“Taking pictures is my way of asking people to ‘look at this – look at that’. If my photographs make the viewer feel what I did when I first took them – ‘isn’t this funny/terrible/moving/beautiful?’ – then I’ve accomplished my purpose.” Ruth Orkin.
Ruth Orkin was born in Boston, Massachusetts and studied at the Los Angeles City College in 1940. In 1943 she served as a private in the Women’s Army Auxiliary Corps, then in 1943 she joined the MGM Film Studios working as a messenger. Having taught herself photography she went freelance in 1945.
She worked as a photojournalist for a number of prestigious magazines including Life, Cosmopolitan and Esquire. Her distinctive style of photography was a voyeuristic one. She is best known for her photographs of New York City taken from her window on the West side of Central Park. Orkin covered a diverse range of subjects, such as parades, joggers in the park, motor cars and concerts.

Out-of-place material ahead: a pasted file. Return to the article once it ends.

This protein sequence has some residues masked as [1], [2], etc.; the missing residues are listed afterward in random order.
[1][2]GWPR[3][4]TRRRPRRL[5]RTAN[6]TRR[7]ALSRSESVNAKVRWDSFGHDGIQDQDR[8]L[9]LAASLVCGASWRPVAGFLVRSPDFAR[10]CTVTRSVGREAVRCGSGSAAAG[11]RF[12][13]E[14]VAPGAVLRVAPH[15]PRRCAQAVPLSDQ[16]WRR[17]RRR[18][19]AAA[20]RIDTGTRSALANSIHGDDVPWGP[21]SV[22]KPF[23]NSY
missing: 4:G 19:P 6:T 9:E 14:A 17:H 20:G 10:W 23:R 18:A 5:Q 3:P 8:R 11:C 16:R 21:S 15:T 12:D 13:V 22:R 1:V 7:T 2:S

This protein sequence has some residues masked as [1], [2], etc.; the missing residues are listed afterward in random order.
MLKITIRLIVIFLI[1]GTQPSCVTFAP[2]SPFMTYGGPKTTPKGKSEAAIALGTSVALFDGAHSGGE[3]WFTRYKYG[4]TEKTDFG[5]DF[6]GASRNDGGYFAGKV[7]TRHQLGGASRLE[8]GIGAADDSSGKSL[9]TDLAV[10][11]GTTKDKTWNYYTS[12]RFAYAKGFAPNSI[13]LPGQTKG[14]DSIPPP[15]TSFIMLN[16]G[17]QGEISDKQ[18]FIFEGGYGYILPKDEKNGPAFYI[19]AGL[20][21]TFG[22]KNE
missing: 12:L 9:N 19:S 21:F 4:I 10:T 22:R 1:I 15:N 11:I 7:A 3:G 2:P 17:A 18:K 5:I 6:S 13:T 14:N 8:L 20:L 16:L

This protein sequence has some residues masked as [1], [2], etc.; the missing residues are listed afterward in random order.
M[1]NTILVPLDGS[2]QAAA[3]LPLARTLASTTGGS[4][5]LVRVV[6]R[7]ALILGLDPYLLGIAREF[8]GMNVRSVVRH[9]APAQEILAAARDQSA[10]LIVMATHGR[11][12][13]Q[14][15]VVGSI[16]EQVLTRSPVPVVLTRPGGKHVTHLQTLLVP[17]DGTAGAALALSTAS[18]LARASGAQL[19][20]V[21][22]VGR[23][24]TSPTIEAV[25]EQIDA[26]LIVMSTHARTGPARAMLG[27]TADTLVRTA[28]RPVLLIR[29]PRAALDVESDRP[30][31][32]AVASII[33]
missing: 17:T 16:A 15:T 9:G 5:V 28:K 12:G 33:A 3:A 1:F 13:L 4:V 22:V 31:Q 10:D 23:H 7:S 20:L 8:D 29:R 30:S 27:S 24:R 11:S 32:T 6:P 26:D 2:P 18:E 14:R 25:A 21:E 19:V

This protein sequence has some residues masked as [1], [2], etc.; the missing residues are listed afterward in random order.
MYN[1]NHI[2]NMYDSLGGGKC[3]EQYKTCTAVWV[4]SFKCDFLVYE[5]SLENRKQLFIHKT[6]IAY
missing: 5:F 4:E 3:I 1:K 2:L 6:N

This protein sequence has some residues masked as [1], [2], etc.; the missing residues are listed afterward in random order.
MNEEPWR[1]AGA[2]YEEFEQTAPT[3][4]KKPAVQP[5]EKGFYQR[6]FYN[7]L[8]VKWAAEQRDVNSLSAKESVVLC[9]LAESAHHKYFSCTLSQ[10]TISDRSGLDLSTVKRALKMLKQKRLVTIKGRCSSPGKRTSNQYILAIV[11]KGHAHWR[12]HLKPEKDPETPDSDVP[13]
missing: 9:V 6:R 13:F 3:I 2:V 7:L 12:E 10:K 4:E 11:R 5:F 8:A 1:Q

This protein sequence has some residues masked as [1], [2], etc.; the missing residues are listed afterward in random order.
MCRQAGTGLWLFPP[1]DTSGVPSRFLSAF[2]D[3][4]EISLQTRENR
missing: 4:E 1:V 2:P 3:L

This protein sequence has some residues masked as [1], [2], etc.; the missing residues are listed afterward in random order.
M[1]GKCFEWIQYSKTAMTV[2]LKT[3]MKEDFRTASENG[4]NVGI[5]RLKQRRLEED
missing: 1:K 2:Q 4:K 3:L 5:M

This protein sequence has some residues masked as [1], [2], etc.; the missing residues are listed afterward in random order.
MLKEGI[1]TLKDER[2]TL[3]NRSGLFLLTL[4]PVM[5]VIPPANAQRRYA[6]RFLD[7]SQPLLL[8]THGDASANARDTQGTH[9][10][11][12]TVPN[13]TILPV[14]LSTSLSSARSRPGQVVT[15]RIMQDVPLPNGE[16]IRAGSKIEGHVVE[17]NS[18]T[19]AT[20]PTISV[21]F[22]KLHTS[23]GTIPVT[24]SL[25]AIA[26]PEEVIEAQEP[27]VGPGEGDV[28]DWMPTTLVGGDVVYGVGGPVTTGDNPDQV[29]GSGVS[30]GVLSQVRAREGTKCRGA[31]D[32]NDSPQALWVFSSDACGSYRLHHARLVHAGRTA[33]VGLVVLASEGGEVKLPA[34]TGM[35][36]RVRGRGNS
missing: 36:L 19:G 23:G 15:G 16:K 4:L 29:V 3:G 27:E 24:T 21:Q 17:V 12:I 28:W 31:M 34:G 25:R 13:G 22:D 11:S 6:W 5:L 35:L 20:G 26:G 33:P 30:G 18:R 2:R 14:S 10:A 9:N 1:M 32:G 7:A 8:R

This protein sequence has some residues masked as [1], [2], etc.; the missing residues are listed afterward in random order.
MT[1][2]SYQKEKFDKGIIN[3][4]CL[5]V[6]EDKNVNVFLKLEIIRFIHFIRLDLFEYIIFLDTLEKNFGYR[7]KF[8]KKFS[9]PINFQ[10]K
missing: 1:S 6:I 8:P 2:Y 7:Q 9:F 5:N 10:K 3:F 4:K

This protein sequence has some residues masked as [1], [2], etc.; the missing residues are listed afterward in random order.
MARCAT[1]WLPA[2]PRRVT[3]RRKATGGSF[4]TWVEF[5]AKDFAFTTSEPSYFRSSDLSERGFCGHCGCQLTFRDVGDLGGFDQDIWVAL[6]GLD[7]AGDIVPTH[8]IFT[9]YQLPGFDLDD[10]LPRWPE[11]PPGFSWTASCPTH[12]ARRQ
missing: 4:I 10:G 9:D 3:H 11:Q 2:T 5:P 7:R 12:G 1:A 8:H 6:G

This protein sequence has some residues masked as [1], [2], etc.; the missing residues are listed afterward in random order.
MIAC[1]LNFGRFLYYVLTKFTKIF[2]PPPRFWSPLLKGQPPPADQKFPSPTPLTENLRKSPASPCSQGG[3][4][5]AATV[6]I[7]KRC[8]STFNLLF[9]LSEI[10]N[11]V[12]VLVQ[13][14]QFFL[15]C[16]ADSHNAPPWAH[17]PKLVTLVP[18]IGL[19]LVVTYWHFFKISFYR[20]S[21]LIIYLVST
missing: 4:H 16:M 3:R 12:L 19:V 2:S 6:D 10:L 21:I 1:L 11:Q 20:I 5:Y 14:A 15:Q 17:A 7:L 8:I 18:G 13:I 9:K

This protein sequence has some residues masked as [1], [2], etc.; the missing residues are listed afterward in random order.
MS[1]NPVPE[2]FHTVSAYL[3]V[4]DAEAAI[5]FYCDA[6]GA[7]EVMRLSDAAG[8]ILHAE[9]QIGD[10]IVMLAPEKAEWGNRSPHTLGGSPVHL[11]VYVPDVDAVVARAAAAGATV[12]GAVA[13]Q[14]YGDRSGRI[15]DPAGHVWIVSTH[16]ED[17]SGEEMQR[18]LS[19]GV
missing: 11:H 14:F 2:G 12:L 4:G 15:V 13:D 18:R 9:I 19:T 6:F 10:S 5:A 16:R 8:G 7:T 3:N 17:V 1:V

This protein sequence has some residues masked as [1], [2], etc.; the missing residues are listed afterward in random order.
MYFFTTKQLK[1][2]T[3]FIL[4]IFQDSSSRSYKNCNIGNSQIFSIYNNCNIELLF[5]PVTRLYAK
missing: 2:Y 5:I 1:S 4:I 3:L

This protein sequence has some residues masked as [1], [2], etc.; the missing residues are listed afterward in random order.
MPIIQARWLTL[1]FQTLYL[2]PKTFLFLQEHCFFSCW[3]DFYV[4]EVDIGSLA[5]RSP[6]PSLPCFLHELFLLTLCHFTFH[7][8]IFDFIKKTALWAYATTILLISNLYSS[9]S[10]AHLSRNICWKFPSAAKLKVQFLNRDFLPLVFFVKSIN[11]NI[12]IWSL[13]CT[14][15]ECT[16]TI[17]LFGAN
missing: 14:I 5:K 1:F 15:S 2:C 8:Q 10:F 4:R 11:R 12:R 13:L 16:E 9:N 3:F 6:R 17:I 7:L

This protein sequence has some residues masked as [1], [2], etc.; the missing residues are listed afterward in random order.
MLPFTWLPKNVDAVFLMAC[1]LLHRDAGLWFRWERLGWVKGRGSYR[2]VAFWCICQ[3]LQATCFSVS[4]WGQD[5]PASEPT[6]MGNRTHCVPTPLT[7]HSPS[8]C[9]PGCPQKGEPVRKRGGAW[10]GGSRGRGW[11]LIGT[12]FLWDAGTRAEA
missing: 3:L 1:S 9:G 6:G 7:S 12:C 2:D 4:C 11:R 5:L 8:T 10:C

As well as photography Orkin worked briefly as a filmmaker during the Fifties. Her short film, ‘The Little Fugitive’ made with her husband Morris Engel was nominated for an Oscar. In the Seventies she became an instructor at the School of Visual Arts in New York. Orkin’s work has been widely exhibited.